Wrapped in 7,400km of coastline and virtually an island, Nova Scotia’s culture and heartbeat have always been shaped by the sea. Stories of pirates, buried treasure and ghost-ships abound, and there are stunningly located lighthouses to photograph.
Nova Scotia was once the refuge of pirates and privateers, but now it offers visitors a striking coastal landscape of Acadian fishing villages, soaring cliffs, and picturesque lighthouses. Wander through historic Old Town Lunenburg (one of three UNESCO World Heritage Sites) and discover the province’s British colonial past.
Outdoor enthusiasts are spoilt for choice with three national and over 130 provincial parks: search for moose and bald eagles on the many trails, or take to the water for superb sea kayaking. Nova Scotians are famous for their hospitality – sip local whisky at an 18th-century B&B or join hands at a Scottish ceilidh and dance the night away.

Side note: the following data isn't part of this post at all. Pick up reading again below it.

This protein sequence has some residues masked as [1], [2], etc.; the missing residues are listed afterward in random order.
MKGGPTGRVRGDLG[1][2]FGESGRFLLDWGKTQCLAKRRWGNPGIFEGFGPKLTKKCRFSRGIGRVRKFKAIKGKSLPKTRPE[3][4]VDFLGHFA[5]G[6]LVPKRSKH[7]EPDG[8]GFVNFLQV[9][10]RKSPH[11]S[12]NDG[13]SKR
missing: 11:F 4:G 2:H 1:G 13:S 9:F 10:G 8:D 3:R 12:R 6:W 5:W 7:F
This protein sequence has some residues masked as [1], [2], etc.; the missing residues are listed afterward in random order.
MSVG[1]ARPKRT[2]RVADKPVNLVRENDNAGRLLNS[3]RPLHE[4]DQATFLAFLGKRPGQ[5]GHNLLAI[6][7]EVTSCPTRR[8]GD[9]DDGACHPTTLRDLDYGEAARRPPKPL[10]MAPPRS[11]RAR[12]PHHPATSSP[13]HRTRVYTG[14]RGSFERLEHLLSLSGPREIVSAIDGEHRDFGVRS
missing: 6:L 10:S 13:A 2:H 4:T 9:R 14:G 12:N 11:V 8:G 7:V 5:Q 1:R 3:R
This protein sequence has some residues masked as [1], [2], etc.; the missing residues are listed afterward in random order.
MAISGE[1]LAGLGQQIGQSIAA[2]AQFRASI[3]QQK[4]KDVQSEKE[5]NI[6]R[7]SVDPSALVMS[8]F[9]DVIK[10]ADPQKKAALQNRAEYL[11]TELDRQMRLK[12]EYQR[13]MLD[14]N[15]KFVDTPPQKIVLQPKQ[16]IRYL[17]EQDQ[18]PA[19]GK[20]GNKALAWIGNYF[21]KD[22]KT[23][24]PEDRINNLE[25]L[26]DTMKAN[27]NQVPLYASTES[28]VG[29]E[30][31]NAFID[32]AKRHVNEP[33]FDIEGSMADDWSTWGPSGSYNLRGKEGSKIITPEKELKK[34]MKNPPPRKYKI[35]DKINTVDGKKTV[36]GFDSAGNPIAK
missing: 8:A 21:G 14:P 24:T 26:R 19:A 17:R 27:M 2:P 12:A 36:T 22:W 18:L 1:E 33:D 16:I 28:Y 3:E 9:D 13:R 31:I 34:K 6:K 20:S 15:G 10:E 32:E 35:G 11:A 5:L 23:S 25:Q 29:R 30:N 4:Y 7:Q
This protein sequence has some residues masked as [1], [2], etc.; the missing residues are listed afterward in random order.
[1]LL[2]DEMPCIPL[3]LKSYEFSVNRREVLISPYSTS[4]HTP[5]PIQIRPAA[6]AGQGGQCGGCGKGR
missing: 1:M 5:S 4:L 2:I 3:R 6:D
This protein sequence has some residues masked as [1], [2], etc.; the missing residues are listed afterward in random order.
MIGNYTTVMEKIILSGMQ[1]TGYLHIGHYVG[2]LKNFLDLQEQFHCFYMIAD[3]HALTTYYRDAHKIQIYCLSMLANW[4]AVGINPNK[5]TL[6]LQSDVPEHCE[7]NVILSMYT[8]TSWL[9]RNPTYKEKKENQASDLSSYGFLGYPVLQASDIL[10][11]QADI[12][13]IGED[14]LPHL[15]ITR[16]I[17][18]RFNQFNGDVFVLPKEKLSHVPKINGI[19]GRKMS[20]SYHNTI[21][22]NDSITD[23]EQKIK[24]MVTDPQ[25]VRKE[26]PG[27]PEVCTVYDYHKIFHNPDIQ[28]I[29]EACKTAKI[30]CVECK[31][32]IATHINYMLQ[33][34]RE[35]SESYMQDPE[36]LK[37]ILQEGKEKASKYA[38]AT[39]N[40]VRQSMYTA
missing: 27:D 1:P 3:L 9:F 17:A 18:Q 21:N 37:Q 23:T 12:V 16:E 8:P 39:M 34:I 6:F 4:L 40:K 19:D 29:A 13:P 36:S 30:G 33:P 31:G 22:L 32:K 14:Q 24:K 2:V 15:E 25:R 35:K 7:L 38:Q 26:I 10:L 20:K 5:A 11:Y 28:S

Fall is one of the most spectacular times to visit Nova Scotia.
Sit back and enjoy this kaleidoscope of colours.
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From gorilla tracking in the Virungas to climbing for condors in Peru, we pick our favourite wildlife encounters from across the globe.
Nova Scotia is very rich in historical sites compared with much of North America.